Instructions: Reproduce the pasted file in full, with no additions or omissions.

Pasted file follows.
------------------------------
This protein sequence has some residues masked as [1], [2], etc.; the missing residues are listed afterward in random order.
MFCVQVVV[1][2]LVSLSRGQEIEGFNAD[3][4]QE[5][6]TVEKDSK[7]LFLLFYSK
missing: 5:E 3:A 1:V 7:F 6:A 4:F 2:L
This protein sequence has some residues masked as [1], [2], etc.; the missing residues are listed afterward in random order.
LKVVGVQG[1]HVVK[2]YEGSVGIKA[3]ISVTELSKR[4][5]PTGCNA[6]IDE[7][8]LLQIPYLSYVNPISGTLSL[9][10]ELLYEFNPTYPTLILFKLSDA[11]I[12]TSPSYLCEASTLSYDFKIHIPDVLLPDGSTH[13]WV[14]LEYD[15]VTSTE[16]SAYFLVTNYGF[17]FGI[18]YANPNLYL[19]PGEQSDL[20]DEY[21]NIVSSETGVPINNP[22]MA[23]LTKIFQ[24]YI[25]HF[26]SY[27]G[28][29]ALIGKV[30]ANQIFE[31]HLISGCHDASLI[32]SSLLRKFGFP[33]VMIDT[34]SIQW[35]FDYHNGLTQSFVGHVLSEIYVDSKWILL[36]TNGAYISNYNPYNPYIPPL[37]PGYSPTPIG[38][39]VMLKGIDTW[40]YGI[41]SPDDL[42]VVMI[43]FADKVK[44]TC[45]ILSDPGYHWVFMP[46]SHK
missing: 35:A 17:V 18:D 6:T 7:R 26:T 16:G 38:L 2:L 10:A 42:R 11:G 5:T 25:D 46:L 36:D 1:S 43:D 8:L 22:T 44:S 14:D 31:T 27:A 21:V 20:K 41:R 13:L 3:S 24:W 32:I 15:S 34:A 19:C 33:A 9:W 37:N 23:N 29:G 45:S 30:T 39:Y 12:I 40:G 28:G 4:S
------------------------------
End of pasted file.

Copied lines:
This protein sequence has some residues masked as [1], [2], etc.; the missing residues are listed afterward in random order.
MFCVQVVV[1][2]LVSLSRGQEIEGFNAD[3][4]QE[5][6]TVEKDSK[7]LFLLFYSK
missing: 5:E 3:A 1:V 7:F 6:A 4:F 2:L
This protein sequence has some residues masked as [1], [2], etc.; the missing residues are listed afterward in random order.
LKVVGVQG[1]HVVK[2]YEGSVGIKA[3]ISVTELSKR[4][5]PTGCNA[6]IDE[7][8]LLQIPYLSYVNPISGTLSL[9][10]ELLYEFNPTYPTLILFKLSDA[11]I[12]TSPSYLCEASTLSYDFKIHIPDVLLPDGSTH[13]WV[14]LEYD[15]VTSTE[16]SAYFLVTNYGF[17]FGI[18]YANPNLYL[19]PGEQSDL[20]DEY[21]NIVSSETGVPINNP[22]MA[23]LTKIFQ[24]YI[25]HF[26]SY[27]G[28][29]ALIGKV[30]ANQIFE[31]HLISGCHDASLI[32]SSLLRKFGFP[33]VMIDT[34]SIQW[35]FDYHNGLTQSFVGHVLSEIYVDSKWILL[36]TNGAYISNYNPYNPYIPPL[37]PGYSPTPIG[38][39]VMLKGIDTW[40]YGI[41]SPDDL[42]VVMI[43]FADKVK[44]TC[45]ILSDPGYHWVFMP[46]SHK
missing: 35:A 17:V 18:D 6:T 7:R 26:T 16:G 38:L 2:L 10:A 42:R 11:G 5:T 25:D 46:L 36:D 1:S 43:D 8:L 22:T 44:S 14:D 31:T 27:A 21:V 20:K 41:R 13:L 3:S 24:W 32:I 15:S 34:A 19:C 33:A 9:W 37:N 23:N 29:G 45:S 30:T 39:Y 12:I 40:G 28:G 4:S